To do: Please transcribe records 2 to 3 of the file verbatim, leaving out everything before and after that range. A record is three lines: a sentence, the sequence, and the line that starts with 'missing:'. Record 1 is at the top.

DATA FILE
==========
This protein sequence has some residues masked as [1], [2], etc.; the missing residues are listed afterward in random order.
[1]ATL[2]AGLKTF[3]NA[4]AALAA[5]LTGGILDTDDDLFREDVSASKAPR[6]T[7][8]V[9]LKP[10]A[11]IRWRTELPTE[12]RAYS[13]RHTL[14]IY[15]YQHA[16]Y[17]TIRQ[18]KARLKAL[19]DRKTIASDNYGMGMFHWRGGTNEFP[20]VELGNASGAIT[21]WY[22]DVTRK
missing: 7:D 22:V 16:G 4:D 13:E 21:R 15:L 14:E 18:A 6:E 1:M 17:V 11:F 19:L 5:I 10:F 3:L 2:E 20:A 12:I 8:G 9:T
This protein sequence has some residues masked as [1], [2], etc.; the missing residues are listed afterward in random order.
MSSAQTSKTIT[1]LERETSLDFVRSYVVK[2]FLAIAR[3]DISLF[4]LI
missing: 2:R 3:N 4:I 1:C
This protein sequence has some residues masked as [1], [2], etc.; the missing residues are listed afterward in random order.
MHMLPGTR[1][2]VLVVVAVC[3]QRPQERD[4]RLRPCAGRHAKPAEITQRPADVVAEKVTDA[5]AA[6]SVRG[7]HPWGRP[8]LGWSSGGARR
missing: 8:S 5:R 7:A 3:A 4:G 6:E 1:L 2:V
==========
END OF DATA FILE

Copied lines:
This protein sequence has some residues masked as [1], [2], etc.; the missing residues are listed afterward in random order.
MSSAQTSKTIT[1]LERETSLDFVRSYVVK[2]FLAIAR[3]DISLF[4]LI
missing: 2:R 3:N 4:I 1:C
This protein sequence has some residues masked as [1], [2], etc.; the missing residues are listed afterward in random order.
MHMLPGTR[1][2]VLVVVAVC[3]QRPQERD[4]RLRPCAGRHAKPAEITQRPADVVAEKVTDA[5]AA[6]SVRG[7]HPWGRP[8]LGWSSGGARR
missing: 8:S 5:R 7:A 3:A 4:G 6:E 1:L 2:V